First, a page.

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Be a Better Partner, Large Businesses

The federal government has long been a proponent for the advancement of small businesses for economic growth, innovation, and a push toward equity within federal contracting. And with President Biden’s Executive Order on Advancing Racial Equity and Support for Underserved Communities throughout the Federal Government, many program offices and acquisition shops are interpreting this charge as raising targets for small and disadvantaged businesses (SDBs). In fact, the White House Office of Management and Budget (OMB) has set an ambitious goal, directing the Small Business Administration (SBA) to increase spending with SDBs by 15% by 2025.

In FY22, we are seeing awards in the $50-$100 million range and every opportunity, even if full and open, has a substantial — and growing — small business subcontracting plan. In short, small businesses now are in the driver’s seat in federal procurement.

Increasingly, small businesses now have their choice of large business teaming partners — and fellow large businesses will have to do better if they want to work with these companies.

I have worked in both large and small businesses, including my own, and there’s a fair amount of blame to share when things go south in large-small teaming arrangements. And while it’s easy to blame the small businesses who “fall down in delivery” or “can’t deliver solid proposal material,” most of the time the blame is shared by the large business partner. Maybe the large business partner didn’t evaluate capabilities correctly or provide sufficient resources through the capture and proposal phases.

Want to be a better partner? Try this.

  • Acquisition cycles are short, reputations are forever. If you leave a small business “at the altar,” squeeze outyear workshare, or renege on any of your capture promises, you will end up on someone’s blacklist. Partner for more than one opportunity, make introductions and tee up opportunities across your organization. Find the long-term potential and leverage those partnerships to grow together. That relationship building goes a long way!

  • Be transparent, always. We work in a “frenemy” industry. Sometimes we’re partners, sometimes we’re competitors. That’s how this game is played. It is perfectly acceptable to go from co-capture on one deal to saying, “No thanks, our team is locked up” on another. Be direct, tell the truth, and proceed with integrity. People will remember, and appreciate, your candor.
  • Prepare for the heavy lift. You will do more than your workshare’s worth of the capture and proposal effort. That’s not unfair, it’s reality. Large businesses have more resources, and we should share them in pursuit of winning work that supports federal customers’ missions. It’s important for large businesses to understand and admit why small businesses seek them out as partners. It’s not because the large business is inherently better at the work — whatever that work is. It is because the large business has the capacity and reach back to reduce risk in the eyes of the customer. You’re here because of your capacity — so be prepared to use it. Share documents from a market intelligence tool, whose subscription a small business can’t afford. Offer graphics or compliance support, anything to create a successful bid.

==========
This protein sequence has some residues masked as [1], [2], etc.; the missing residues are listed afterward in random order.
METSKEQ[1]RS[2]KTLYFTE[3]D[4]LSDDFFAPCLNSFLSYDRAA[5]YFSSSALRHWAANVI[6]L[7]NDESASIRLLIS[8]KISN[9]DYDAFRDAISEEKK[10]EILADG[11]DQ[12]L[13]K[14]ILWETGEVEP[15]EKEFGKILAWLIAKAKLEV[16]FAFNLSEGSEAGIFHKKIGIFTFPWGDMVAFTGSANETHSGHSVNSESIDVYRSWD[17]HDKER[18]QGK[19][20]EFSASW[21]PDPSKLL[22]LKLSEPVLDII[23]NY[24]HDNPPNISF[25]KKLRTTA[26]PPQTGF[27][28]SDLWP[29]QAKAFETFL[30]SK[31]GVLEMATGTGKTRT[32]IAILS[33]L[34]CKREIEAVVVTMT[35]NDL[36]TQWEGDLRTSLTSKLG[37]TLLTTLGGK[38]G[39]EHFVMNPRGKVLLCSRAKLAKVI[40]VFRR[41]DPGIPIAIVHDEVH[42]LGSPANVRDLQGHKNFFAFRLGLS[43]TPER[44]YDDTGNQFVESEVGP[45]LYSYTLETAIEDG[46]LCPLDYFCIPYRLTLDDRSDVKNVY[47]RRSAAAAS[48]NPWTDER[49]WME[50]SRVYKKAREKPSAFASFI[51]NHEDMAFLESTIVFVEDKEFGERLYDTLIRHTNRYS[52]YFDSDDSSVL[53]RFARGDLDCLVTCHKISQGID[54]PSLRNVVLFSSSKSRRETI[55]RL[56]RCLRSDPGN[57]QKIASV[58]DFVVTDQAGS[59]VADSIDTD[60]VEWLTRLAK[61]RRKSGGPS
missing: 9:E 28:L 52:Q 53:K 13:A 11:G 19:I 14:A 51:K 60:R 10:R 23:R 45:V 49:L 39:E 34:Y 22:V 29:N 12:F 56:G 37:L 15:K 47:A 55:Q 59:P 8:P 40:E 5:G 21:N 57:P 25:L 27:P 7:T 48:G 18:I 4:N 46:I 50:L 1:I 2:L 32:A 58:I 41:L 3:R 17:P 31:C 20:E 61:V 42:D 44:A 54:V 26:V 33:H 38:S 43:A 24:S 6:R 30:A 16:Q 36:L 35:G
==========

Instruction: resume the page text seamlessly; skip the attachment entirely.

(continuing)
• As it goes in pursuit, so goes in delivery. How you treat one another in the capture and proposal phases lays the foundation for how you operate in delivery in support of our customers. Respect deadlines. Offer resource support. Be flexible. That small business leader on the other end of the call is likely billing 40 hours per week, drafting proposal content after the kids are in bed, and negotiating an insurance policy while taking out the trash.
  • Partner experience matters. If a small business has a bad experience with one part of your large organization, they’re unlikely to work with your company again. If a small business has a frustrating time negotiating a Teaming Agreement with your contracts team, it doesn’t matter how good your developers are in delivery — you, as a large business, are difficult to work with. You see, you’re all one company to this small business, and if you put a small business through the paces on arduous administrative processes or terrible terms or otherwise behave badly, they can — and will — choose differently next time.

Large businesses, it’s time to look in the mirror. Are you doing right now and in the long run with your small business teaming partners? If not, you will likely find yourselves unable to pursue opportunities in your pipeline because small businesses will not want to work with you.

Jennifer Folsom is a dynamic, high-energy leader with a proven record of growing all sizes of professional services firms while growing a family. She is the Vice President of Growth at ICF, a Washington, DC- based global management consulting firm.

A human capital expert, she leverages a people-centered approach to drive revenue in organizations from start-up to Big 4. An-oft quoted expert in corporate culture, Jennifer promotes the notion that the multiple in firm valuation starts with the people. Her colleagues cite one of her greatest strengths as the “ability to cut through the noise to solve an issue.”

She’s also the mom of 3 sons, 20-year-old twins and a 14-year old-firecracker. Wife. Daughter. Sister. Friend. Yogi. Old lady soccer team player. Amateur farm-to-table chef. Vegetable gardener. Paddleboarder. Bourbon lover. Runner. Reader. Writer. Jennifer loves her work but knows that living your whole best life is the ultimate key to success.

Photo by Cytonn Photography on Unsplash

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